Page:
A COUNCILLOR who quit the SNP over an email row has launched a bid to erect a memorial to one of its figureheads – thanks to Tory support.

Renfrewshire councillors last week backed a motion by Andy Doig to look at ways to commemorate the life of “pioneer” Roland Muirhead.

The independence campaigner and socialist, who was the first president of the SNP, was born and died in Lochwinnoch, part of the ward Doig has served for six years.

The local politician left the SNP in February 2017 after being deselected as a candidate for that year’s council elections. Announcing the decision to stand as an independent, Doig claimed the party’s position was related to a “spoof” email sent two years earlier which saw him accused of sexism and homophobia.

Now he has won over former colleagues at the SNP-run local authority to install a permanent tribute to Muirhead after proposing a motion that was seconded by Tory member Bill Binks.

Doig, whose wife Audrey is part of the council’s SNP group, said a plaque or similar commemoration could boost the area’s credentials in the case of any future City of Culture bid.

Main town Paisley lost out on the 2021 crown to Coventry after a high-profile campaign.

Citing tributes to rent strike leader Mary Barbour and trade union stalwart Willie Gallacher, he commented: “I am delighted that my motion to commemorate the man whom I call Lochwinnoch’s forgotten radical, the great Roland E Muirhead, commanded all- party support and was passed unanimously.

“Like previous memorials to Mary Barbour, which is also in my ward in Kilbarchan, and to the former MP Willie Gallacher, this was in recognition of Roland’s contribution to Scottish public life.

“I made the point to full council that Roland Muirhead dominated radical politics in Scotland from the late 19th century through to the mid 20th century.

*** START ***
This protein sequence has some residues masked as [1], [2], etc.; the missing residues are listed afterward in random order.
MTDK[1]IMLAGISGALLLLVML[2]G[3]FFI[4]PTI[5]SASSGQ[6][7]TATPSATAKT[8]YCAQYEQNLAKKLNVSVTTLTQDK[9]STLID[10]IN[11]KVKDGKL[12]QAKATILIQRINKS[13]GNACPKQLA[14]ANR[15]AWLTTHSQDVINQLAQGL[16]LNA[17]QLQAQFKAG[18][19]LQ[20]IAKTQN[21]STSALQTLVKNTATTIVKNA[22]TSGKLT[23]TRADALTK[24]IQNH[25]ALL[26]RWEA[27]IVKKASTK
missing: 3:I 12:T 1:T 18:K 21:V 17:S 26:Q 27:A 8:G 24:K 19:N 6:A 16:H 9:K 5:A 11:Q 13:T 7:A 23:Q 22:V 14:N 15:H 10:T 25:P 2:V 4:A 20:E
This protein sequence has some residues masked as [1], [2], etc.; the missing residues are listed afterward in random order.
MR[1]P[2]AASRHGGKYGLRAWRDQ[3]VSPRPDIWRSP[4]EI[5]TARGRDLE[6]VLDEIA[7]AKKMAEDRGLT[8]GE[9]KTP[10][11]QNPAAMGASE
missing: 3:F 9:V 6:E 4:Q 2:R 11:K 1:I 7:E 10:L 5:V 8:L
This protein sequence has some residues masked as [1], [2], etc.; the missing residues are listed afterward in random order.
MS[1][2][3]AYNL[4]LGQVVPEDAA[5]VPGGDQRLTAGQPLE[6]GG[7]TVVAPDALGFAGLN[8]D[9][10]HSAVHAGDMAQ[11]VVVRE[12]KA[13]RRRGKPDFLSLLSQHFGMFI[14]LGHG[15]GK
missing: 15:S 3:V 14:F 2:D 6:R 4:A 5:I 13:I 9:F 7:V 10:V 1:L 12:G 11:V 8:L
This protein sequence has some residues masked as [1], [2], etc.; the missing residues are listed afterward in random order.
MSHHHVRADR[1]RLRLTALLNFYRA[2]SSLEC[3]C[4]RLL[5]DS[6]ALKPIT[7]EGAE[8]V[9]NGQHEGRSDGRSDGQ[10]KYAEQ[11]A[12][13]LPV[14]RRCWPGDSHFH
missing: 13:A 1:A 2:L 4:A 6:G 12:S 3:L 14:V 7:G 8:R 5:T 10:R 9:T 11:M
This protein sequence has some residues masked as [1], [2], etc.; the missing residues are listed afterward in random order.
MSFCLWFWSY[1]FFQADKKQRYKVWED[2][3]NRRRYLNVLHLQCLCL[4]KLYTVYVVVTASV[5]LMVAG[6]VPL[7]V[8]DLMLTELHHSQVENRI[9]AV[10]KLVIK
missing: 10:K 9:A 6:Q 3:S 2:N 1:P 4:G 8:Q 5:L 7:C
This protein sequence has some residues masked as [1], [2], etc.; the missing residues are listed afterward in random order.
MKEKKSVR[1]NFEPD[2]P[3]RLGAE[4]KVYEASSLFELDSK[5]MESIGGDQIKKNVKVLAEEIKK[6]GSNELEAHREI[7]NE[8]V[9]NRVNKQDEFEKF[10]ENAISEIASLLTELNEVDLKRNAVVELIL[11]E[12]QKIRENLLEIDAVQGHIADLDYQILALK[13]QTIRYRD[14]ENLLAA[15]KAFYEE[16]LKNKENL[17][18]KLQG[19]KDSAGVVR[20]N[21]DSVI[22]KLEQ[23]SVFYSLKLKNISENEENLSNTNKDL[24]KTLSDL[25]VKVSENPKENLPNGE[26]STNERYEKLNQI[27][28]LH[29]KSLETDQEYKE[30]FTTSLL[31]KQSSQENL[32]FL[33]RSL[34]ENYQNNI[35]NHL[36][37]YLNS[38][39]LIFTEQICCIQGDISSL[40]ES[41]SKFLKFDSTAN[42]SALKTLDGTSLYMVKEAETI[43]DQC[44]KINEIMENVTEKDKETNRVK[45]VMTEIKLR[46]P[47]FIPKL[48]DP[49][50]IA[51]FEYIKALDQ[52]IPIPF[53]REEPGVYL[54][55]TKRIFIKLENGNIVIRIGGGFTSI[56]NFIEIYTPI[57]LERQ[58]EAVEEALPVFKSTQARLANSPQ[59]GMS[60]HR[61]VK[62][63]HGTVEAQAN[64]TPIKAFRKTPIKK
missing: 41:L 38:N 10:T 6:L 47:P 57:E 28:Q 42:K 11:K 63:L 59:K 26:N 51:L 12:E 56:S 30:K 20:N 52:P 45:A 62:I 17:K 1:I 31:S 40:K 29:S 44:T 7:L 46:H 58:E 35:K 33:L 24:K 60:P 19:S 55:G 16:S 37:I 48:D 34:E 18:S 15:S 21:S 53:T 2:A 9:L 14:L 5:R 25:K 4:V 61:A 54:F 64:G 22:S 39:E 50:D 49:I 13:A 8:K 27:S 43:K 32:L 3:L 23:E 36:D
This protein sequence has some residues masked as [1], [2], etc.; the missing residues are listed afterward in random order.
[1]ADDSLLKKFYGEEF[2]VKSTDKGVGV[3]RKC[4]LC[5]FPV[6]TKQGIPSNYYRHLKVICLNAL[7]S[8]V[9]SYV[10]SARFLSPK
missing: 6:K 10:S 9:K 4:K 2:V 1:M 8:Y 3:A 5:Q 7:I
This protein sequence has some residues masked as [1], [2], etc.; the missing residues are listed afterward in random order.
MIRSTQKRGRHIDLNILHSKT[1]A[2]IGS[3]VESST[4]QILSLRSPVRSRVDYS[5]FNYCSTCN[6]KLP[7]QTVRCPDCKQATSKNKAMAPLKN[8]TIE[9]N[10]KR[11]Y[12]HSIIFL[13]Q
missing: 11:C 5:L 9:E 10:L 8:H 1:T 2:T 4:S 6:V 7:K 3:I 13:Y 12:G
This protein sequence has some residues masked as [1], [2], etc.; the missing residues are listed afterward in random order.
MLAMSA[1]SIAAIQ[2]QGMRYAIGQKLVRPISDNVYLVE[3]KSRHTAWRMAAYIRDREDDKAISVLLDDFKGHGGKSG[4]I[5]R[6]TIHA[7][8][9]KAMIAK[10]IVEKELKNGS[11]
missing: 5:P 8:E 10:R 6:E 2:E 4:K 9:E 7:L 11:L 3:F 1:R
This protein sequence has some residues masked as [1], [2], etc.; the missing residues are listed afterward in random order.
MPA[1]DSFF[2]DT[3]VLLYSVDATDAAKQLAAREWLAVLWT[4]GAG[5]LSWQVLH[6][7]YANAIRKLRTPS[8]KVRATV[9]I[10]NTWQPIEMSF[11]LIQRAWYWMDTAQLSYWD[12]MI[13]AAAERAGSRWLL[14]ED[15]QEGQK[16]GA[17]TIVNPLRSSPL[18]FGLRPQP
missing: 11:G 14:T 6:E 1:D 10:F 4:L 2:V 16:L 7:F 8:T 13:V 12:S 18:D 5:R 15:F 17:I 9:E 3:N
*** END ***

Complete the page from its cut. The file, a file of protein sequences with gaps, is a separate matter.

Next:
“He started politics having anarchist sympathies but moved to the Liberals as the main vehicle to promote home rule for Scotland. After the Great War he moved like many to the Independent Labour Party (ILP), and when the ILP Home Rule Bill in 1927 fell he helped found the National Party of Scotland, and then the SNP in 1934.”

On Muirhead’s significance, Doig went on: “There were two constant factors to Roland Muirhead’s life – a belief in Scottish self-determination and a belief in social justice. He was the editor of the ILP newspaper ‘Forward’ for years, became a mentor of the great Tom Johnston, the wartime Secretary of State for Scotland, and ensured as first president of the SNP that the party condemned forcibly the rise of European fascism in the 1930s.

“Roland was also a great internationalist and early advocate of British decolonisation. He corresponded with Ghandi and supported both the Indian National Congress and the African National Congress.

“It is right and proper he should be remembered in his home village.”

The motion of the text reads that the council “supports moves to remember the life of Lochwinnoch-born social reformer and champion of decolonisation, Roland Eugene Muirhead”.

It goes on to state that the local authority will “work with interested groups to look at ways of commemorating the life of this Renfrewshire-born pioneer”.

Doig told The National this could take the form of a plaque erected in or around the McKillop Institute in the centre of the village. It is understood that a pub owned by the Muirhead family once stood on the site.